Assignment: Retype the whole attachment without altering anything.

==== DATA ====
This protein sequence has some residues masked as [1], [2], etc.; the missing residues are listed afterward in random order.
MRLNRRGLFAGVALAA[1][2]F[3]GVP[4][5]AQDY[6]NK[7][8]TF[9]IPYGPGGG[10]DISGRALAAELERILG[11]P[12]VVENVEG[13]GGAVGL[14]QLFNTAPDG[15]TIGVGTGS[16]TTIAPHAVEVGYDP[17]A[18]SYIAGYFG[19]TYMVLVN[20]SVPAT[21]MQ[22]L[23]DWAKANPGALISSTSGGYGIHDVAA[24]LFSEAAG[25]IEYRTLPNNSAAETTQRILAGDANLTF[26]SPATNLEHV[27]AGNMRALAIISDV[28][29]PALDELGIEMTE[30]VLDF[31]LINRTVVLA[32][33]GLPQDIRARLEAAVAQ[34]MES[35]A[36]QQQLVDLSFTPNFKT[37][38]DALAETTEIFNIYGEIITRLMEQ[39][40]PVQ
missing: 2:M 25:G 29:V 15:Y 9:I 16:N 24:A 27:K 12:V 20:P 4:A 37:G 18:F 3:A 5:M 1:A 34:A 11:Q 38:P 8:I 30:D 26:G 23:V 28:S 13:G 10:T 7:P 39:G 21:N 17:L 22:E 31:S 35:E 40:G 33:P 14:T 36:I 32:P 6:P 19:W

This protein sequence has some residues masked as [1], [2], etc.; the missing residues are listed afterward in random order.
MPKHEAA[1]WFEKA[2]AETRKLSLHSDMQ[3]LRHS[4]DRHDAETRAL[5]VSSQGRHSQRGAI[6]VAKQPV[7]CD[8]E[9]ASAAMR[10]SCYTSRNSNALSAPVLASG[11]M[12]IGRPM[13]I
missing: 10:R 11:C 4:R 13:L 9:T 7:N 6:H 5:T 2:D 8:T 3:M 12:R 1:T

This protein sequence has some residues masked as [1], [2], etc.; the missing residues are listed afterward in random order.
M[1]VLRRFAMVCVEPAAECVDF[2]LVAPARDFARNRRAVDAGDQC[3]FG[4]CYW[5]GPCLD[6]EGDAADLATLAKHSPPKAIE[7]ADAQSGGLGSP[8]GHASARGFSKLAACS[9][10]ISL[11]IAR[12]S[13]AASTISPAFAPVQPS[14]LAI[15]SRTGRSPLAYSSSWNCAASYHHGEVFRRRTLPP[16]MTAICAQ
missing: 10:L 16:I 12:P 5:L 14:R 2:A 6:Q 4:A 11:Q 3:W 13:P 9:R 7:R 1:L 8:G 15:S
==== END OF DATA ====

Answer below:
This protein sequence has some residues masked as [1], [2], etc.; the missing residues are listed afterward in random order.
MRLNRRGLFAGVALAA[1][2]F[3]GVP[4][5]AQDY[6]NK[7][8]TF[9]IPYGPGGG[10]DISGRALAAELERILG[11]P[12]VVENVEG[13]GGAVGL[14]QLFNTAPDG[15]TIGVGTGS[16]TTIAPHAVEVGYDP[17]A[18]SYIAGYFG[19]TYMVLVN[20]SVPAT[21]MQ[22]L[23]DWAKANPGALISSTSGGYGIHDVAA[24]LFSEAAG[25]IEYRTLPNNSAAETTQRILAGDANLTF[26]SPATNLEHV[27]AGNMRALAIISDV[28][29]PALDELGIEMTE[30]VLDF[31]LINRTVVLA[32][33]GLPQDIRARLEAAVAQ[34]MES[35]A[36]QQQLVDLSFTPNFKT[37][38]DALAETTEIFNIYGEIITRLMEQ[39][40]PVQ
missing: 2:M 25:G 29:V 15:Y 9:I 16:N 24:A 27:K 12:V 20:P 4:A 37:G 18:F 3:A 5:M 1:A 34:A 11:Q 38:P 8:I 30:D 26:G 23:V 28:S 13:G 10:T 7:P 39:G 21:N 17:L 22:E 31:S 35:E 40:G 33:P 14:T 36:I 32:P 6:P 19:W

This protein sequence has some residues masked as [1], [2], etc.; the missing residues are listed afterward in random order.
MPKHEAA[1]WFEKA[2]AETRKLSLHSDMQ[3]LRHS[4]DRHDAETRAL[5]VSSQGRHSQRGAI[6]VAKQPV[7]CD[8]E[9]ASAAMR[10]SCYTSRNSNALSAPVLASG[11]M[12]IGRPM[13]I
missing: 10:R 11:C 4:R 13:L 9:T 7:N 6:H 5:T 2:D 8:T 3:M 12:R 1:T

This protein sequence has some residues masked as [1], [2], etc.; the missing residues are listed afterward in random order.
M[1]VLRRFAMVCVEPAAECVDF[2]LVAPARDFARNRRAVDAGDQC[3]FG[4]CYW[5]GPCLD[6]EGDAADLATLAKHSPPKAIE[7]ADAQSGGLGSP[8]GHASARGFSKLAACS[9][10]ISL[11]IAR[12]S[13]AASTISPAFAPVQPS[14]LAI[15]SRTGRSPLAYSSSWNCAASYHHGEVFRRRTLPP[16]MTAICAQ
missing: 10:L 16:I 12:P 5:L 14:R 2:A 6:Q 4:A 11:Q 3:W 13:P 9:R 7:R 1:L 8:G 15:S